Essentially, Nelson contends that the testimonies of Benitez and other Government witnesses were incredible; that these stories were fabricated in order to satisfy a personal grudge against him and that Benitez lied to protect himself. Id. at 22, 23, 26. Nelson also challenges the Government's contention that a police officer saw him toss the firearm from his car because the weapon was not found for four days, Id. at 21, 25, and denies that he made any admission statements to the police. Id. at 25. Nelson's proposed testimony "provided no evidence of significance that is not wholly dependent on either his credibility or the incredibility of the witnesses against him." Rega v. United States, 263 F.3d 18, 22 (2d Cir. 2001). The jury reached its verdict not only from Benitez' testimony but, inter alia, from the testimony of police officers, ballistics reports and statements made by Nelson himself. Record of Case No. 99-CR-184 (Dkts. No. 58-61). This evidence was ultimately found by the jury to be credible. "Any probability of acquittal, therefore, must be based on an assessment that, if [the defendant] had testified, the jury would have credited his testimony, notwithstanding the substantial evidence against him." Rega, 263 F.3d at 22. The Court concludes that the jury would not have credited Nelson's testimony in light of the substantial evidence provided by the Government and the fact that Nelson's attorney already covered many of these arguments throughout the trial; those arguments not covered by Nelson's attorney do not hint to any factual support.*fn10 Moreover, it is likely that Nelson's testimony would have injured his case because of a previous outburst in the courtroom and his extensive criminal record, which no doubt would have been explored through cross-examination. Resp.'s Memo. (Dkt. No. 4) at 7, Ex. 2 at 18. Nelson's testimony, therefore, would not have helped, but may indeed have harmed his defense.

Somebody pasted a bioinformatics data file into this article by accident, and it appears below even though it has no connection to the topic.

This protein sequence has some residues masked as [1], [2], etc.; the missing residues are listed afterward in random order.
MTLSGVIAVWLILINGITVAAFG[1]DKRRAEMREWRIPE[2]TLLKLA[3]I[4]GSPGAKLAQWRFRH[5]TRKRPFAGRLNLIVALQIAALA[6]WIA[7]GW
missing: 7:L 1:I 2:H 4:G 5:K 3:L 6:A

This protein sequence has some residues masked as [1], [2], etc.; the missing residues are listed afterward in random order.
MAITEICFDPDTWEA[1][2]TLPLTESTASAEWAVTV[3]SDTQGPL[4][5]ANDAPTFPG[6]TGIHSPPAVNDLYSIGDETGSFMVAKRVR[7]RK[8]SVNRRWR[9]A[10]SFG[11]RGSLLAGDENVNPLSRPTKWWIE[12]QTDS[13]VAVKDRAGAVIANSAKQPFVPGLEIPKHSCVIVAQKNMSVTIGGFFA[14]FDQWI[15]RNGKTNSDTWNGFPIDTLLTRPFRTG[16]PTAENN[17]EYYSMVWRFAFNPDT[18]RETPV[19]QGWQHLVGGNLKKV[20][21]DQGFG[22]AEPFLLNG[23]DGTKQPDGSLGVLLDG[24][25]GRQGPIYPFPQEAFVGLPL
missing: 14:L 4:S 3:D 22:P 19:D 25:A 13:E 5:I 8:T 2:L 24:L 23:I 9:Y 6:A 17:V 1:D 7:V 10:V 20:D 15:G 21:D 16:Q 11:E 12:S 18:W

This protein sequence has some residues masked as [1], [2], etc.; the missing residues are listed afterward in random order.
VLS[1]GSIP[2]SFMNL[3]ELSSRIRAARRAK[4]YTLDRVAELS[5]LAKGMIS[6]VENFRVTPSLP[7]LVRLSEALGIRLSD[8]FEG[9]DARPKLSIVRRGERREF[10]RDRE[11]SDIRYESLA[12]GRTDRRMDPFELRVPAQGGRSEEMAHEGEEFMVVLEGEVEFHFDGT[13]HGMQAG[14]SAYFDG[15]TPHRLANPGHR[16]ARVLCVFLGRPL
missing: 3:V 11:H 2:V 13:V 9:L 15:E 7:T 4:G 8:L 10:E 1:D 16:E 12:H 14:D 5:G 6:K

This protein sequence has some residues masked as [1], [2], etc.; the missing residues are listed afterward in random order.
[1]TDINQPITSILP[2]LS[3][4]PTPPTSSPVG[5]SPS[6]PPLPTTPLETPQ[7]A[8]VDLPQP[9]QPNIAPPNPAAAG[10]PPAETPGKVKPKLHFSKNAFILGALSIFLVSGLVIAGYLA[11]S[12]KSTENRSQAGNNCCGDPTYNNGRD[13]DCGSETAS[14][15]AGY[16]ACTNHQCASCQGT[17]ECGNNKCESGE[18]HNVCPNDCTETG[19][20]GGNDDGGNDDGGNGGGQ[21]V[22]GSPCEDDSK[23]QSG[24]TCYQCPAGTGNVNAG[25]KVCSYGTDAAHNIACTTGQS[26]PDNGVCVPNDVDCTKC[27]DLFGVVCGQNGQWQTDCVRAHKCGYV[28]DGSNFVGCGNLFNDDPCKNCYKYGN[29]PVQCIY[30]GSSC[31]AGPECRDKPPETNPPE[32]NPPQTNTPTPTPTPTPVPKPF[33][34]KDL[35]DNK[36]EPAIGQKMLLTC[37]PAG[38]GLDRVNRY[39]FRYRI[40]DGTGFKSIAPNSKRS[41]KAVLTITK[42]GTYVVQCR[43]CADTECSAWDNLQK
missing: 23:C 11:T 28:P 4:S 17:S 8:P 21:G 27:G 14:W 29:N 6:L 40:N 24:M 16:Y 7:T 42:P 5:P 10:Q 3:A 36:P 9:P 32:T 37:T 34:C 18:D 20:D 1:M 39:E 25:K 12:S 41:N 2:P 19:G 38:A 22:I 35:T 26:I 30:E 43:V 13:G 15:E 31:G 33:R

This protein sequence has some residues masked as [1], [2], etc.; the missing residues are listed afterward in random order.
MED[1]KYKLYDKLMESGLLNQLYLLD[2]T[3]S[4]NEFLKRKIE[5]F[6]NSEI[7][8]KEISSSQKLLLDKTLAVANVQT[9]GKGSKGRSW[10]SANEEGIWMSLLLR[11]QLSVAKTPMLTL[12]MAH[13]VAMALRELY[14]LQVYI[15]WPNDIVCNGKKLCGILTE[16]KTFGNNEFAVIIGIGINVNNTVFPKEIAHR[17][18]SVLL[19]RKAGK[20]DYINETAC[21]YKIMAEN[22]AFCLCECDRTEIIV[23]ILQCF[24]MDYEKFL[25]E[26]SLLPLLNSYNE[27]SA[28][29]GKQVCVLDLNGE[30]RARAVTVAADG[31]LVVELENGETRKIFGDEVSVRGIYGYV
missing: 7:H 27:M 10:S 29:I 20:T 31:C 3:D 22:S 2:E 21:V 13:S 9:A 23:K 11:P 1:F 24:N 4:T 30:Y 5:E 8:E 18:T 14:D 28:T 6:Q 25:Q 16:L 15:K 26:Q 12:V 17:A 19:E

B. Failure to Raise Various Arguments to Discredit Benitez